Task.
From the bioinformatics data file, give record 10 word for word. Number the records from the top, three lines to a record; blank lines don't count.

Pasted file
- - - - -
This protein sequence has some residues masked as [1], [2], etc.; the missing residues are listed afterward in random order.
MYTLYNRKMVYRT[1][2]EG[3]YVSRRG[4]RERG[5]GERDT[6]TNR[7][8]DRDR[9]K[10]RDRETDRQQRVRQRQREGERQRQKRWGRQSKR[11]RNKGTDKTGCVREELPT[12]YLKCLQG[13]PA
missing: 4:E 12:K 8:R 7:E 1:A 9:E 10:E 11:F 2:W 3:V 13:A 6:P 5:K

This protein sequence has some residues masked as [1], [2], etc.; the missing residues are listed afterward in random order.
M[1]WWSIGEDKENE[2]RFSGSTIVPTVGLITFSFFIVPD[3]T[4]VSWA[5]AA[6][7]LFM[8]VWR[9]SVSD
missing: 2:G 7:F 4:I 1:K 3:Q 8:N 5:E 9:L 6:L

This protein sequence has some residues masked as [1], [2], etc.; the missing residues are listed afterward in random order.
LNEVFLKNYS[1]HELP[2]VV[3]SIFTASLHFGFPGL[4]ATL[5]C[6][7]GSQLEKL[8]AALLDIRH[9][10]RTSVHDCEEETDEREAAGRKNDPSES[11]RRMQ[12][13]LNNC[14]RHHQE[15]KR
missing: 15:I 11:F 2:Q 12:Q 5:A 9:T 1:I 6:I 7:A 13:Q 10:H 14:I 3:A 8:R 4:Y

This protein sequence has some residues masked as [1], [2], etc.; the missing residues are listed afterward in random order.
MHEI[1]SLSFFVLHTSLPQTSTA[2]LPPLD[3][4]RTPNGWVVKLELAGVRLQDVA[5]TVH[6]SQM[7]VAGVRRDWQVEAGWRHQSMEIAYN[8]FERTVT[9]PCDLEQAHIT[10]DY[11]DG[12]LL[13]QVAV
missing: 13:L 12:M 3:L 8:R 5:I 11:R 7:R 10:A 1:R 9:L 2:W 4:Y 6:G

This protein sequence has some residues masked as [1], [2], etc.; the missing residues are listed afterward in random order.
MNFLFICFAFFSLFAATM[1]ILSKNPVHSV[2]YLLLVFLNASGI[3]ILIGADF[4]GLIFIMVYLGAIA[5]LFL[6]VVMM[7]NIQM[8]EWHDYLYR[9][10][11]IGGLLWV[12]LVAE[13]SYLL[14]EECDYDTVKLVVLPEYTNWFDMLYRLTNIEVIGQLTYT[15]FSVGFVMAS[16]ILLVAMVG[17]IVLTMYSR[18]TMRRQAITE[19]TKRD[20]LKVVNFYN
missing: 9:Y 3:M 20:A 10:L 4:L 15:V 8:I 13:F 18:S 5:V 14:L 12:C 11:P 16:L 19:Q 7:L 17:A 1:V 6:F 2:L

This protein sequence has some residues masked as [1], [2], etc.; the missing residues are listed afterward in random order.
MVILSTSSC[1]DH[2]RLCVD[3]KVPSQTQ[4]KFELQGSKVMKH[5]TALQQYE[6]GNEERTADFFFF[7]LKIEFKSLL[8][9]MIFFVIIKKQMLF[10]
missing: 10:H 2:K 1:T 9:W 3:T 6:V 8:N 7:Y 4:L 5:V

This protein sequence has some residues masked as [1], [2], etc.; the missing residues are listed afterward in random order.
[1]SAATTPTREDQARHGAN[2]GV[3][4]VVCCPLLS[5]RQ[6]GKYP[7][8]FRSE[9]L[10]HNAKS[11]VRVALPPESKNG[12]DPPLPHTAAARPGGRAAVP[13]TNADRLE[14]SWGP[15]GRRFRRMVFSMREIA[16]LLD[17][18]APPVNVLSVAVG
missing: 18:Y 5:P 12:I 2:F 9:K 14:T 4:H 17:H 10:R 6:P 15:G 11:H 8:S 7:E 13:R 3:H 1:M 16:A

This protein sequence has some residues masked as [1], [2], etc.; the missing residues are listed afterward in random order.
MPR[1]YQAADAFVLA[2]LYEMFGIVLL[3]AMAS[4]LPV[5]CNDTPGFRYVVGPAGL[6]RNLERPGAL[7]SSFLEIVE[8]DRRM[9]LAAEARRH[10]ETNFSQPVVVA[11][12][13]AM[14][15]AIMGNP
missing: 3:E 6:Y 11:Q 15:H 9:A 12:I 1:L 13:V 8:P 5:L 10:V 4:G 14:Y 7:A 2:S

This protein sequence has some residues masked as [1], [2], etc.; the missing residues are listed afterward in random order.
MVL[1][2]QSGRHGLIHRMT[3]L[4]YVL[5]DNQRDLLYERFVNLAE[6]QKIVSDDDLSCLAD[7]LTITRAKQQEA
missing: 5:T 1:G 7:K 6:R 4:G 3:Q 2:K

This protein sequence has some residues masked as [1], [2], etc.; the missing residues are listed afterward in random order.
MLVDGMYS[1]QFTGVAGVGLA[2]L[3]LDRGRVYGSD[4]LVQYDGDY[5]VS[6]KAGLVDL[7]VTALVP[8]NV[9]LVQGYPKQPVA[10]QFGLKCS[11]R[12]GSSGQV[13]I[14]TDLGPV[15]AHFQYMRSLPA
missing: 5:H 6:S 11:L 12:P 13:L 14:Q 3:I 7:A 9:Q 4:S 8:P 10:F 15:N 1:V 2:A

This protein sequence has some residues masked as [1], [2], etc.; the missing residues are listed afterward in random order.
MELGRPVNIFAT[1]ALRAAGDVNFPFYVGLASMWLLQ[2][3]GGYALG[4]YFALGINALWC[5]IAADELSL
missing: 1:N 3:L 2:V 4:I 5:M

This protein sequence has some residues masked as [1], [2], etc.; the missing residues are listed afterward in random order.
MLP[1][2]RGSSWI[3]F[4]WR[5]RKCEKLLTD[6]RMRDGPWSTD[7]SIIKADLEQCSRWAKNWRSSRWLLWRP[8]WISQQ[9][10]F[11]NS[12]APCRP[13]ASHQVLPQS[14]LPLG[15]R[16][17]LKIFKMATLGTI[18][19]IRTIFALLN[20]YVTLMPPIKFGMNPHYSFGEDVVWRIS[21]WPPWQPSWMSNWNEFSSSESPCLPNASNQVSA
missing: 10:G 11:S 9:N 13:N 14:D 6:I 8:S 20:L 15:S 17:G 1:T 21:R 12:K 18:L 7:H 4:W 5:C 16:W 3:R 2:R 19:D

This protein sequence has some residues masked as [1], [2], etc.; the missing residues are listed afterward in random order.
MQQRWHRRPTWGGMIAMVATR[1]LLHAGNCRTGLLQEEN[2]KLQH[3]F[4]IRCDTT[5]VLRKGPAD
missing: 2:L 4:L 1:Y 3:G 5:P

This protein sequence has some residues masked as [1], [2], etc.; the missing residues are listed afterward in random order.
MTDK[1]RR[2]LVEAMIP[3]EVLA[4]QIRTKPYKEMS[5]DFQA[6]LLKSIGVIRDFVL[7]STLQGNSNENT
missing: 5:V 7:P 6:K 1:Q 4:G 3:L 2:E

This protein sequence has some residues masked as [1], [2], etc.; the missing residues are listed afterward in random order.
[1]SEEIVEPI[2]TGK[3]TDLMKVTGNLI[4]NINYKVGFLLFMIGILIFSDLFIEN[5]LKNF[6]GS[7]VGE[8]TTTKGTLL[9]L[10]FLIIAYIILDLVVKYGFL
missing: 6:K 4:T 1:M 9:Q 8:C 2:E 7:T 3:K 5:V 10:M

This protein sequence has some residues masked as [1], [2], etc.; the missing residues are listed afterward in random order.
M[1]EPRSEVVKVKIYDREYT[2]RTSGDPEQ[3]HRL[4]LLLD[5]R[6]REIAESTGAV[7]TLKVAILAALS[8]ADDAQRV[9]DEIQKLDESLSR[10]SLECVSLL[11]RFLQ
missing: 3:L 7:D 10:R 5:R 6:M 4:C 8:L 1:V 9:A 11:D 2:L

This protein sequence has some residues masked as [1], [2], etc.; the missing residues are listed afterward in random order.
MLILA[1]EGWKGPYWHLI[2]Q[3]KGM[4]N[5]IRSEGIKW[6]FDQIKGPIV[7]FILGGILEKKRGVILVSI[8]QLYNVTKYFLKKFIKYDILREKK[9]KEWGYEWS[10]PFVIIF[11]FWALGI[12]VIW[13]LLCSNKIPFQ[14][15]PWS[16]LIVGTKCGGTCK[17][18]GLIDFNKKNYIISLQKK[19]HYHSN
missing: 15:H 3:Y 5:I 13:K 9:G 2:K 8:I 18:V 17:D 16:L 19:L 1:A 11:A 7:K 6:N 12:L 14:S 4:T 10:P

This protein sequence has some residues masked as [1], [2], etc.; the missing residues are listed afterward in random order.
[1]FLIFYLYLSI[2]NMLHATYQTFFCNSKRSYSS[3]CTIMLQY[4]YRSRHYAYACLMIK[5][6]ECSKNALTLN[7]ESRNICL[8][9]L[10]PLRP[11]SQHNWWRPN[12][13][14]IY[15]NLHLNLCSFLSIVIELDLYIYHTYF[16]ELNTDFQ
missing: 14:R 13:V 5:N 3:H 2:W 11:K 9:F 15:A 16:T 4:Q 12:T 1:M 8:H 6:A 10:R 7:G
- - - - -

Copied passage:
This protein sequence has some residues masked as [1], [2], etc.; the missing residues are listed afterward in random order.
MLVDGMYS[1]QFTGVAGVGLA[2]L[3]LDRGRVYGSD[4]LVQYDGDY[5]VS[6]KAGLVDL[7]VTALVP[8]NV[9]LVQGYPKQPVA[10]QFGLKCS[11]R[12]GSSGQV[13]I[14]TDLGPV[15]AHFQYMRSLPA
missing: 5:H 6:S 11:L 12:P 13:L 14:Q 3:I 7:A 9:Q 4:S 8:P 10:F 15:N 1:V 2:A